Out on the track all was not sweetness and light either. Lewis and Rossiter were having a bit of a falling out at the Hairpin, the former making some very forceful gestures in the general direction of the latter. Another member of the James Rossiter non-fan club (founder member Will Power)! There'd be several more members before the weekend was out, but that's another story.
When the mid-session pit stops began, it became clear that tyre wear was seriously uneven, most teams opting to swap the left-hand tyres to the right (and the right to left, obviously) as the kerb-hopping needed to achieve a good lap time was leading to some heavy wear down the left-hand side. Anyway, Viso and Parente were both in for tyre-swapping, which saw them back out on the track very quickly indeed. Viso was still on pole, but Power had grabbed 2nd before his own pit stop, and now Rossiter was 3rd ahead of Thompson, the local man having a good run in the early part of qualifying. And then Clivio Piccione (Carlin) decided to join in, ratcheting up to 3rd. Piquet, on the other hand, was in a miserable 13th place, the only consolation he could take being that he had Will Davison (Menu Motorsport) behind him in 14th. Neither of them looked at all happy in their cars, and needless to say they looked pretty unhappy out of them too. Another unhappy individual was Adam Carroll, the P1 driver currently in an unrepresentative 12th place, which is not where a driver of his talent should be.
After stalling on the way out of the pits, and having to be pushed on his way, Power was flying now, and grabbed pole from Viso. He was soon joined on the front row by Lucas di Grassi (Hitech), while Piccione and Rossiter were now 3rd and 4th respectively. While Viso soon put Power back in his place, things were about to grind to a halt again. Power slowed right down at the Hairpin, presumably to try and get another clear lap. What he got instead was Vasilije Calasan (Promatecme F3) running into him. Power escaped to return to the pits and complain about people backing off in front of him, while Calasan was left stranded at the exit from the Hairpin. He then got out of the car and proceeded to walk along the trackside instead of climbing over the tyre barriers to a place of safety (ignoring the marshal's instructions and thus earning himself a slap on the wrists from the Clerk of the Course). He wasn't the only one who ended up with a visit to the headmaster after the session; Viso came tearing down towards the Hairpin and clearly hadn't seen (or was ignoring) the yellow flags, shooting past Lewis before he finally hauled the anchors on. Asmer was another one guilty of not seeing - or ignoring - the yellows.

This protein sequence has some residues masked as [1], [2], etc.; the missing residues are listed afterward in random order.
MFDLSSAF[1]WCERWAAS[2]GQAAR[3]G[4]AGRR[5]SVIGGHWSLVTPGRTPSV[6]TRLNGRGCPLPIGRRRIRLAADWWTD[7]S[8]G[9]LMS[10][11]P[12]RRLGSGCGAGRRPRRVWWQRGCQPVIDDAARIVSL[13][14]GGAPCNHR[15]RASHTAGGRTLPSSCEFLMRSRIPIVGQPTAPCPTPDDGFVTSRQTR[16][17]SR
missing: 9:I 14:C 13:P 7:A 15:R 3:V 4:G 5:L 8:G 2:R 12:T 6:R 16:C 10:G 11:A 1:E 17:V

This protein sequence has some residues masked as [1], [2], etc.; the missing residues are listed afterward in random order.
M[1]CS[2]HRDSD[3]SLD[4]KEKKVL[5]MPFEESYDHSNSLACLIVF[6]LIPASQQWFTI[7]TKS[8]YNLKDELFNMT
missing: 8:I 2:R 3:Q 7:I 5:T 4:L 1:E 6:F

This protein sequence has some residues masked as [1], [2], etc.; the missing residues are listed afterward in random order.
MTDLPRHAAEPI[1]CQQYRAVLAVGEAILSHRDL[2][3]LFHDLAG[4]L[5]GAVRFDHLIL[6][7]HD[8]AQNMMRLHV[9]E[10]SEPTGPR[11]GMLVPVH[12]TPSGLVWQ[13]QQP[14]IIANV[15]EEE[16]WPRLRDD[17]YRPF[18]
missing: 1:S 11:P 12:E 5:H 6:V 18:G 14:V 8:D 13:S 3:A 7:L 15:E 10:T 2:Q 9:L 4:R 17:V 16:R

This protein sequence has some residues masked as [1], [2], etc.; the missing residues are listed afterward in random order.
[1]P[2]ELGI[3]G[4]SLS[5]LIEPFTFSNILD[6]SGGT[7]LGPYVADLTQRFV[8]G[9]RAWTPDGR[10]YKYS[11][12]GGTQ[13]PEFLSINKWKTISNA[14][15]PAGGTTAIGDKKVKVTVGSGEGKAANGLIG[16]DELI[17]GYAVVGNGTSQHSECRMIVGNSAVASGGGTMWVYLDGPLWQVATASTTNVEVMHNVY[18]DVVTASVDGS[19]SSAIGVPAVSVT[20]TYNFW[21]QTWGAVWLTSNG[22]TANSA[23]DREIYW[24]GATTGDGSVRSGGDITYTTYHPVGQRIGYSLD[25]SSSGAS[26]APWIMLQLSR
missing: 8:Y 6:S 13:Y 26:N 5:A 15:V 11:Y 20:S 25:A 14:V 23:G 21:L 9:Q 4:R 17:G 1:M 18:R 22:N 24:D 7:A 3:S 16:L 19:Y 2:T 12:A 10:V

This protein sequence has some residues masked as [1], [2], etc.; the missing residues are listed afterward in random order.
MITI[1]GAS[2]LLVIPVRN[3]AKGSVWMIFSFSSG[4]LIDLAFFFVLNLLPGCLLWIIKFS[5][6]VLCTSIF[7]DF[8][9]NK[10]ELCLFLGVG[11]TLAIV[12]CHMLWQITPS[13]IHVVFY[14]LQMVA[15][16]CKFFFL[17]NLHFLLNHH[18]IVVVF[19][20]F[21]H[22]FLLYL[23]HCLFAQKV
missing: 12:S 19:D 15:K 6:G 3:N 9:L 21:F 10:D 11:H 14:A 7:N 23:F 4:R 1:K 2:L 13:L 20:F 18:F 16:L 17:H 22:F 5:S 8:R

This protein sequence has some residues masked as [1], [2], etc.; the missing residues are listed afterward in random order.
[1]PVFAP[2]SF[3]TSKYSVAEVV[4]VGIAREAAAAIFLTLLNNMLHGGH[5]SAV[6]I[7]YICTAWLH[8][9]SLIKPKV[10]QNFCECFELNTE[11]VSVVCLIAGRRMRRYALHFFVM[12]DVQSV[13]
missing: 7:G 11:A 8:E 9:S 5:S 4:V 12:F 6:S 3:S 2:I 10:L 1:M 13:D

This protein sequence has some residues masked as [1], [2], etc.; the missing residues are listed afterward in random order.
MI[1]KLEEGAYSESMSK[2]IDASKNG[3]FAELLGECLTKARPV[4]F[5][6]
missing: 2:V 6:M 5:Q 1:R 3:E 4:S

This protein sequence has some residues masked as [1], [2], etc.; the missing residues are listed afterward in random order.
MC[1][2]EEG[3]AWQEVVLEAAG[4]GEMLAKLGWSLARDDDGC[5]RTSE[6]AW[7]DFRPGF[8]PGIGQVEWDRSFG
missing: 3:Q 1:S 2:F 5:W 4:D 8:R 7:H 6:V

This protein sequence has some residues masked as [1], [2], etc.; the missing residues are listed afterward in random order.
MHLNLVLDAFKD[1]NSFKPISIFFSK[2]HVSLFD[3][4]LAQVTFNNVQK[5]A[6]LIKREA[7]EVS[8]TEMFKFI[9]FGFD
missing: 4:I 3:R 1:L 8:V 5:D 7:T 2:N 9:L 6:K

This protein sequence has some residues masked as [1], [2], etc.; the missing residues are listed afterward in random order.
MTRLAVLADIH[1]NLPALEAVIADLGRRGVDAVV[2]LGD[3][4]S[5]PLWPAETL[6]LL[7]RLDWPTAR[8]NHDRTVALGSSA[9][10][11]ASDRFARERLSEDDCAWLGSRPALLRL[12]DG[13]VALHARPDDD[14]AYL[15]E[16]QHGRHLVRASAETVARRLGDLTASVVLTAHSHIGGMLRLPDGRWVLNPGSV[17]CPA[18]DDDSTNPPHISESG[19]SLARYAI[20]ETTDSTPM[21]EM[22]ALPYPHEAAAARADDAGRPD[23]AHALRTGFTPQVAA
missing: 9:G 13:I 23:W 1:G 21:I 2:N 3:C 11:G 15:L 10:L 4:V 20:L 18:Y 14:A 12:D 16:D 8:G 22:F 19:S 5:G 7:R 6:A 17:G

The yellows very quickly became reds when it became clear that Calasan's car was not going to be easy to shift, beached on the kerbs as it was. And so the session stopped again, the officials taking the opportunity to bring Fauzy back to the pits at the same time. Again, this was effected rapidly and we were underway again, with five minutes left to run (Knockhill minutes are clearly different to ones elsewhere - that is to say they're obviously shorter - because it seemed they'd shortened the session by about three minutes). Anyway, things were now a little desperate, with Davison barging his way past Power before they'd got out of the pits. None of them were out as fast as Rossiter though, the Englishman keen to get an improvement if he could. It wasn't going to be easy, though he managed to move back into 2nd. Most people's tyres were pretty well shot by this stage, and then di Grassi did his best to prevent any improvements, dropping his wheels in the dirt just after the Hairpin and scattering dust everywhere. Despite this Power grabbed 2nd from Rossiter, while Piccione was winding himself up for a run at the front row. It was to no avail. Di Grassi had only been practicing on the previous lap, and this time around he ended up in the gravel trap at the exit from the Hairpin, pointing the wrong way with his rear wheels well and truly dug in. The result was waved yellows again, which seemed to take Lewis by surprise, the Scholarship Class leader passing Kumar anyway, joining in with the gestures of international friendship as he did so.
In effect that was the end of the session, Viso hanging onto pole from Power (complaining of a misfire), Rossiter, di Grassi, Piccione, Carroll, Thompson, Chandhok, Parente (who had a rather unstable looking rear wing by the end of the session) and Dirani. Somewhat unexpectedly James Walker (Hitech) was 11th, ahead of Asmer, Piquet, Davison and Marcus Marshall (Fortec). Unsurprisingly, the apparently bullet-proof Lewis was on Scholarship Class pole, ahead of Barton Mawer (Performance), Jelley, Adam Khan (Alan Docking Racing) who claims to have dropped the Langley part of his surname because "I've succumbed to peer pressure!". Calasan was next, from Kumar and Fauzy.
By: Stella-Maria Thomas and Lynne Waite